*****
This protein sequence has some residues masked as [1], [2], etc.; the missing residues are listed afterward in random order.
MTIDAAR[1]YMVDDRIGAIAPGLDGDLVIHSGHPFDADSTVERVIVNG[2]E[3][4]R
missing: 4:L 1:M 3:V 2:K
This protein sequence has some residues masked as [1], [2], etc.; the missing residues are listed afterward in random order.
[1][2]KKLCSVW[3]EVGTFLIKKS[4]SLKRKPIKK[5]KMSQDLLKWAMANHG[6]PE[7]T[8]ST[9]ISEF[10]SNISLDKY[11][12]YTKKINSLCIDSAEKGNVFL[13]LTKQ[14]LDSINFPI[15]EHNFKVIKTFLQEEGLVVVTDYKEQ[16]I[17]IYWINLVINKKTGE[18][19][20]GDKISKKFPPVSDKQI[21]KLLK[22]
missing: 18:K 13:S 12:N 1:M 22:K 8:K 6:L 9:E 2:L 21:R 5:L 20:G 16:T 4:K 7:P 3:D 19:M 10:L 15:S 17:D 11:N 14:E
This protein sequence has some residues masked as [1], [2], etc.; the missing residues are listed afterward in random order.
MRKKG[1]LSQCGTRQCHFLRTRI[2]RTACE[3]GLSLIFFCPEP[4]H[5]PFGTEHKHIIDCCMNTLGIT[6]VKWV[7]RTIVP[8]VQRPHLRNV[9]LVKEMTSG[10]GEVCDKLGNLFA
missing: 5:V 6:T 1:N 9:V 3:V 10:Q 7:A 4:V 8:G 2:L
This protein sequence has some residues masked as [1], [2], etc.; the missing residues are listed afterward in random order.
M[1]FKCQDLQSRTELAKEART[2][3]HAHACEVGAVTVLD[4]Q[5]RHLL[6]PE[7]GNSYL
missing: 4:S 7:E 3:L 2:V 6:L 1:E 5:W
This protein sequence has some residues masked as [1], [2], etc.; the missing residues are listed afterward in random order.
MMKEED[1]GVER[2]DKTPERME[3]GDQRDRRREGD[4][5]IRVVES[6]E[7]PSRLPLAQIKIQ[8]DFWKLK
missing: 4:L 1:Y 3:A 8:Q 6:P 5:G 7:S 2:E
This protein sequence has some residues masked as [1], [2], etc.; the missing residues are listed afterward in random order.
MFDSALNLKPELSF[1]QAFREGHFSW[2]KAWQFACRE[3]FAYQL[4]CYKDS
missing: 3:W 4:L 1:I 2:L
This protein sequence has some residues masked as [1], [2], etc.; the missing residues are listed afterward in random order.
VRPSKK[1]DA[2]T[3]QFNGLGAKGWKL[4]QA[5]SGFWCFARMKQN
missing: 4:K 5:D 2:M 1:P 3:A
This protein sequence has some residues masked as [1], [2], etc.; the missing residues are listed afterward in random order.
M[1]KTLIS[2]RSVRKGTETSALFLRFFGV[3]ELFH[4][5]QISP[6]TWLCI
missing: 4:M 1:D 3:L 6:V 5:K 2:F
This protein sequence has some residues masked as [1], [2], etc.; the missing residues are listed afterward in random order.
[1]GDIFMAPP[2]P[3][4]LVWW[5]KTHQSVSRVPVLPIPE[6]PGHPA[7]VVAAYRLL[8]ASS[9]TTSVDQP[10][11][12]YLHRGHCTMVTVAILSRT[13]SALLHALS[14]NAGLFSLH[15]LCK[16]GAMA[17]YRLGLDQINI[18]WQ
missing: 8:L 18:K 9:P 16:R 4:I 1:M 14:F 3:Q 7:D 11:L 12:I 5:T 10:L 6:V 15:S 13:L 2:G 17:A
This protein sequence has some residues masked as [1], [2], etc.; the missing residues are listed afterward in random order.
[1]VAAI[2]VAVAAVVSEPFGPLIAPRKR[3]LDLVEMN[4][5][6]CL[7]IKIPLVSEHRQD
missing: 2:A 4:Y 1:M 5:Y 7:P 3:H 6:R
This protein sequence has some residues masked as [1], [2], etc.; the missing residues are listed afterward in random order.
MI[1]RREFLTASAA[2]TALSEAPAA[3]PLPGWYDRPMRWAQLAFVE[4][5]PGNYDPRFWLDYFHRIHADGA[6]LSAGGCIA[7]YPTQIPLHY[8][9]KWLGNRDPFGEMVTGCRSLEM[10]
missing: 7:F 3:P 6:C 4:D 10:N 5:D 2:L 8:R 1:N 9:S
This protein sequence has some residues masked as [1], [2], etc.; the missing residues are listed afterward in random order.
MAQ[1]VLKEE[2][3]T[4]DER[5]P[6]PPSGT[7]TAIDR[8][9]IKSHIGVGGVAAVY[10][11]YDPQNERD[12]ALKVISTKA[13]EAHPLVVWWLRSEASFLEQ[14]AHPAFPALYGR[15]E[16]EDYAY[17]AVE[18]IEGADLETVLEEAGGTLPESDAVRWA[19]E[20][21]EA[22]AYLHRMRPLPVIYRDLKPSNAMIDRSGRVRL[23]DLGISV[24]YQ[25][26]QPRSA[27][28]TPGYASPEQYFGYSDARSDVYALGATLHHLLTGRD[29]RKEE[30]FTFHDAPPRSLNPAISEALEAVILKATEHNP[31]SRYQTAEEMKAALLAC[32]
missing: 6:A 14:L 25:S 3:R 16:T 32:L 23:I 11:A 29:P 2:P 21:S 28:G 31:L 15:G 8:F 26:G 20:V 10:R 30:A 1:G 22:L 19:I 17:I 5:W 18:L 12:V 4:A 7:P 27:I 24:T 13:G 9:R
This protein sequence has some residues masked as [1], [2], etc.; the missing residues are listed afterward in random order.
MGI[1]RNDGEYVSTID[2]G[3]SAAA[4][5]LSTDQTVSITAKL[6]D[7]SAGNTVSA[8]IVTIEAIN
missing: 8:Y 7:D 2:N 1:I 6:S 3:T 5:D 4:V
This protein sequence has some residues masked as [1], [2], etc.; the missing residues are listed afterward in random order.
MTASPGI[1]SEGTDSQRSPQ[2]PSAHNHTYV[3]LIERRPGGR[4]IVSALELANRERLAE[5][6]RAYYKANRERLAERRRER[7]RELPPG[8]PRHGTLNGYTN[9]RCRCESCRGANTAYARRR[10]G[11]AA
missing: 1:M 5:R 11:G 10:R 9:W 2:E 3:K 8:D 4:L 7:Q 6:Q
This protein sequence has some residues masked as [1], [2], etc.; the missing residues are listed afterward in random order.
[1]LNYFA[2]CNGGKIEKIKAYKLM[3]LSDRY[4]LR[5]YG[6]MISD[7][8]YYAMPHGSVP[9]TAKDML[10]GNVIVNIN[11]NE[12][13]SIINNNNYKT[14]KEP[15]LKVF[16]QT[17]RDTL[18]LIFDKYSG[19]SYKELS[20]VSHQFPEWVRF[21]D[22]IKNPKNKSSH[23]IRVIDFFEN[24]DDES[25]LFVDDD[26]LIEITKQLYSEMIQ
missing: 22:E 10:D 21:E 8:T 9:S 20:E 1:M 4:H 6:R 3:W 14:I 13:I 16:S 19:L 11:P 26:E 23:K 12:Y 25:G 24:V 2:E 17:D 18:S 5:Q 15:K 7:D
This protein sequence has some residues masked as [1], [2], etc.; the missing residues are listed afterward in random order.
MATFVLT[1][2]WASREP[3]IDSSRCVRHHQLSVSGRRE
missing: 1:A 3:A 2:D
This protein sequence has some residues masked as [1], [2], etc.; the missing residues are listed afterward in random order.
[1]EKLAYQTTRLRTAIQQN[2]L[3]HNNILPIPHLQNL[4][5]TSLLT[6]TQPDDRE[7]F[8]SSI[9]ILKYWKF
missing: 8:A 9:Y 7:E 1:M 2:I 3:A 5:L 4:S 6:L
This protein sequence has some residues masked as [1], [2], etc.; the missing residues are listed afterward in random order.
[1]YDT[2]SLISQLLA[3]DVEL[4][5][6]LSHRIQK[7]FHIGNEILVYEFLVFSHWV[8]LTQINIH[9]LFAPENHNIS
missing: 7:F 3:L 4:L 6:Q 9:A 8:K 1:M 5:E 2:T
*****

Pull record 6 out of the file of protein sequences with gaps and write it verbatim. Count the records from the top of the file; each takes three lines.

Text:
This protein sequence has some residues masked as [1], [2], etc.; the missing residues are listed afterward in random order.
MFDSALNLKPELSF[1]QAFREGHFSW[2]KAWQFACRE[3]FAYQL[4]CYKDS
missing: 3:W 4:L 1:I 2:L